Coco Rico's Artist Statement:
The memories I have collected from my childhood experiences with family and friends help me create symbolic images. Objects in my work signify a person, a place, a time, or a situation that (I personally) have gone through. I have hidden in my prints “stories” deeply personal (to me) that shaped me into the person I am today.
My prints contain “some sort of vegetation”, which to refer back on my upbringing. My mother was born and raised in Lagos de Moreno, Jalisco, Mexico. My father born and raised in Capulin, Michoacan, Mexico. Both my parents have worked in agriculture for as long as I can remember. My (upbringing and Mexican) cultural background have lead me to experience a special, spiritual, unbreakable bond with my parents. They have shared their stories with me from when they first came to California in the 70’s (and listening to their struggles had opened my eyes to the amount of opportunities I have here in US).
In my lithographs (and drawings) I “transform” my stories into independent visual metaphors using birds, branches, and small (almost invisible) text. These repeated imageries are intended to give insight into my relationships, (especially with my mom) my unstable childhood, and emotional loving of animals.
As I (sit and) try to recall memories (from my past), I begin to trace back step by step how my relationship with others has affected me. My family members, neighbors, classmates, professors, co-workers and first worthy friendships are sources for my stories (and help create my world).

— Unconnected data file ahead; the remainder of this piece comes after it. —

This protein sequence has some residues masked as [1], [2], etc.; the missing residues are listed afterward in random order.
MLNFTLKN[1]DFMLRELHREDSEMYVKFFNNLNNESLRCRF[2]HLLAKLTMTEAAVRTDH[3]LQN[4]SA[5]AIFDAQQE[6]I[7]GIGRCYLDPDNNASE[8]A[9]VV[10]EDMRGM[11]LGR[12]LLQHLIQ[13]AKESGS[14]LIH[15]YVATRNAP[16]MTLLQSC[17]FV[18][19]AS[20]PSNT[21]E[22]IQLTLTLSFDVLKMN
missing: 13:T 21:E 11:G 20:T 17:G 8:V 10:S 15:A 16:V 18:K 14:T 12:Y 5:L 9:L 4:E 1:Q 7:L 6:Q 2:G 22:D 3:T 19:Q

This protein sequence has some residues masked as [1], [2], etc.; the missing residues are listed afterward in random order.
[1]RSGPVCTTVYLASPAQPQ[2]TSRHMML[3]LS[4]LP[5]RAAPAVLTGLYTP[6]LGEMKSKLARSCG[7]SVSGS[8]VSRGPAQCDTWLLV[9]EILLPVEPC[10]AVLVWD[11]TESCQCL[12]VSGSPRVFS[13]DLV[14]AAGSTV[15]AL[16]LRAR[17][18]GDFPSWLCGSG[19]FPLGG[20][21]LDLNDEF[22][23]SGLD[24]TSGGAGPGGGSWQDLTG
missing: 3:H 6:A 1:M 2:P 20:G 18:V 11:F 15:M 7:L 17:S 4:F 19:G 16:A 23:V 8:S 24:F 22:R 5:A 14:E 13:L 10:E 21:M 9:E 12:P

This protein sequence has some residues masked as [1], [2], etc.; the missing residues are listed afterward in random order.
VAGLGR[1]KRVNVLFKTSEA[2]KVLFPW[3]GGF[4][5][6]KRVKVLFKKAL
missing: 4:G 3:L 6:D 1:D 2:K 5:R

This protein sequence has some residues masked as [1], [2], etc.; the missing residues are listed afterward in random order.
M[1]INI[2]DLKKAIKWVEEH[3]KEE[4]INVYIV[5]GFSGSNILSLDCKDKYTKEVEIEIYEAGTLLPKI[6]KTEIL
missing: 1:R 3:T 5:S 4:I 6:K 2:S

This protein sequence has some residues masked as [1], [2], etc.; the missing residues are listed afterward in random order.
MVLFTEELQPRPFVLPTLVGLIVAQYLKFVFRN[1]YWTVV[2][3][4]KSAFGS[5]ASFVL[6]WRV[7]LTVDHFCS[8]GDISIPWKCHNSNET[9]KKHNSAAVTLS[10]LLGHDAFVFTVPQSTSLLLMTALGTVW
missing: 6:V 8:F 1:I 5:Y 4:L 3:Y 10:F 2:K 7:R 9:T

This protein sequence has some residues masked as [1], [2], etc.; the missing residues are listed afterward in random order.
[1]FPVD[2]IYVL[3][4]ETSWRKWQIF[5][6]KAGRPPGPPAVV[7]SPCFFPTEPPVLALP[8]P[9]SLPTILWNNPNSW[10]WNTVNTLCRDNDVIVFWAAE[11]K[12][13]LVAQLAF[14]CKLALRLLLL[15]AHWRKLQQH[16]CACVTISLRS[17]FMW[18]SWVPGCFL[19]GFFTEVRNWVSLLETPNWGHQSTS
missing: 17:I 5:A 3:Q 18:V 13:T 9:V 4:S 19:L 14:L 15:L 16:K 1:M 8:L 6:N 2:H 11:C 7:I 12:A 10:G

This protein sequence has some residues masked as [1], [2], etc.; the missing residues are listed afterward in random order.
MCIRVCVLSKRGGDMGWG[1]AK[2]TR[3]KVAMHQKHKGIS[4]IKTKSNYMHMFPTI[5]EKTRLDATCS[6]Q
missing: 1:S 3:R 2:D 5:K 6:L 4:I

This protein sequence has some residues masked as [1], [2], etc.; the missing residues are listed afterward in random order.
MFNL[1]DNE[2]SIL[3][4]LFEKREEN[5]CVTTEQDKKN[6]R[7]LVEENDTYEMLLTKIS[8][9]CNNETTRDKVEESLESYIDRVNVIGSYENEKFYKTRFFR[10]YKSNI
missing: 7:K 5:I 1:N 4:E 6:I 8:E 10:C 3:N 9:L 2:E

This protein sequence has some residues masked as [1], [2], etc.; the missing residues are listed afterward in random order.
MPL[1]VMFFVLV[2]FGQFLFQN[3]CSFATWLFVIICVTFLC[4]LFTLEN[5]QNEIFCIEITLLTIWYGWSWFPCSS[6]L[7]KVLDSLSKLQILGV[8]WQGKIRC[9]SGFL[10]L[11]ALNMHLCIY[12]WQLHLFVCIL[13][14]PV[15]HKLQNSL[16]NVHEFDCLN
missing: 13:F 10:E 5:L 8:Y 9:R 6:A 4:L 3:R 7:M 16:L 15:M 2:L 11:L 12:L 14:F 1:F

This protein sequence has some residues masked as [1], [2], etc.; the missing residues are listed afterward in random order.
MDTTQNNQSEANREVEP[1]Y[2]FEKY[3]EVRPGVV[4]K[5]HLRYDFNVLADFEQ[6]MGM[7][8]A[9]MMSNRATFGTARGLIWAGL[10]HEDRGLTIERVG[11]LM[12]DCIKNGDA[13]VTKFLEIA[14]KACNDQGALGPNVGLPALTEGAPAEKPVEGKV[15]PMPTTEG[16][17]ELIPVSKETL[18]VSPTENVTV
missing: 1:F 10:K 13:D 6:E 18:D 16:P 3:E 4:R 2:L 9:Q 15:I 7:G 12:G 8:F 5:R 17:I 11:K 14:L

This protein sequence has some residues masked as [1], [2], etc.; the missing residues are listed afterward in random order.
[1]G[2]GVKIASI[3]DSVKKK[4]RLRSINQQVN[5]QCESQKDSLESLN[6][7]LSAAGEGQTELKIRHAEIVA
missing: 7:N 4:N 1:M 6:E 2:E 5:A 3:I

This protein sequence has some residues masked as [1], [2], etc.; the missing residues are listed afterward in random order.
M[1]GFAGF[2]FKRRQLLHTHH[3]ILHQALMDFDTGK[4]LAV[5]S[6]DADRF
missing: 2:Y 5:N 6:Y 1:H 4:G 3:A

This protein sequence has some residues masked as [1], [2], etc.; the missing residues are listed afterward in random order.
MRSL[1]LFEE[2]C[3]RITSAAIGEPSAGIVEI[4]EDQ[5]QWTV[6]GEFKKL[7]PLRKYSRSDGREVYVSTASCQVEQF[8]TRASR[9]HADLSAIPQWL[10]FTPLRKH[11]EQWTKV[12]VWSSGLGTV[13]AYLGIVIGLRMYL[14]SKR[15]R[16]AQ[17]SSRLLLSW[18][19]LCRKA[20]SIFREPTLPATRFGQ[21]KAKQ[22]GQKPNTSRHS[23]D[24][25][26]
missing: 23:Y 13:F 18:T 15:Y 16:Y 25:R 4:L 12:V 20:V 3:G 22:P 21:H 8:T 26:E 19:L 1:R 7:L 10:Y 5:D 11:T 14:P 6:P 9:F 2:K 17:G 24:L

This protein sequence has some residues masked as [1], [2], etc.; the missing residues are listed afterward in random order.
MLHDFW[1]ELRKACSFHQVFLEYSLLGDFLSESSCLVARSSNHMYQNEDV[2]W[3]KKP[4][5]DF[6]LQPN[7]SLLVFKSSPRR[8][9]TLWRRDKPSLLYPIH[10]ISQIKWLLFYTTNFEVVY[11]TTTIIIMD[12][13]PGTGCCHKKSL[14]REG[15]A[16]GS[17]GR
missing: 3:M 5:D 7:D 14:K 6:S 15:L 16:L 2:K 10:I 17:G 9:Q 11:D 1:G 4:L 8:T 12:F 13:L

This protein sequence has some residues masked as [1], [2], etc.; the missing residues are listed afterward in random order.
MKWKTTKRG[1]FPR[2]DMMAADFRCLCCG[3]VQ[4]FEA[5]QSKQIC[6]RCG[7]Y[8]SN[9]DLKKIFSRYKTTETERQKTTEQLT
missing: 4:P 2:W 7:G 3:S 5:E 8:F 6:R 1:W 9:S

What would you like people to know about your artwork?
It’s personal, emotional, it’s a conversation.
What piece(s) in this exhibition are you most proud of and why?
Every piece is a work in progress; it’s a small part of a big story. Not one piece is better than the other; they compliment each other and are a representation of the person I am today.
What is it about lithography that particularly inspires you?
Lithography is a relationship. The visual outcome of each piece is the result of a give and take process. I cannot simply apply a brush onto paper or a pencil onto board but I have this “middle man” in whom I try to influence where I want my marks, textures and colors. Every layer may change and shift, but instead of stopping and starting over, I work with each outcome and make it work for the steps following. It’s a lot of work to complete a lithograph, but like every relationship, the beginning is my excitement.
Who do you consider your main artistic influences?
My artistic influences come from nature: animals, flowers, trees, greenery, nature’s shadows and changes of a season.
What other artists, both locally and abroad, inspire you?
Artists that I admire and have influenced my work are artists in which I have met and have formed friendships with: Laura Melancon (California), Christopher Wallace (Massachusetts), Juergen Strunck (Texas), Linda Lucia Santana (California) David Morrison (Indiana), Matthew Hopson-Walker (Alabama), Kristine Joy Malari (Mexico City), Dennis McNett (Pennsylvania).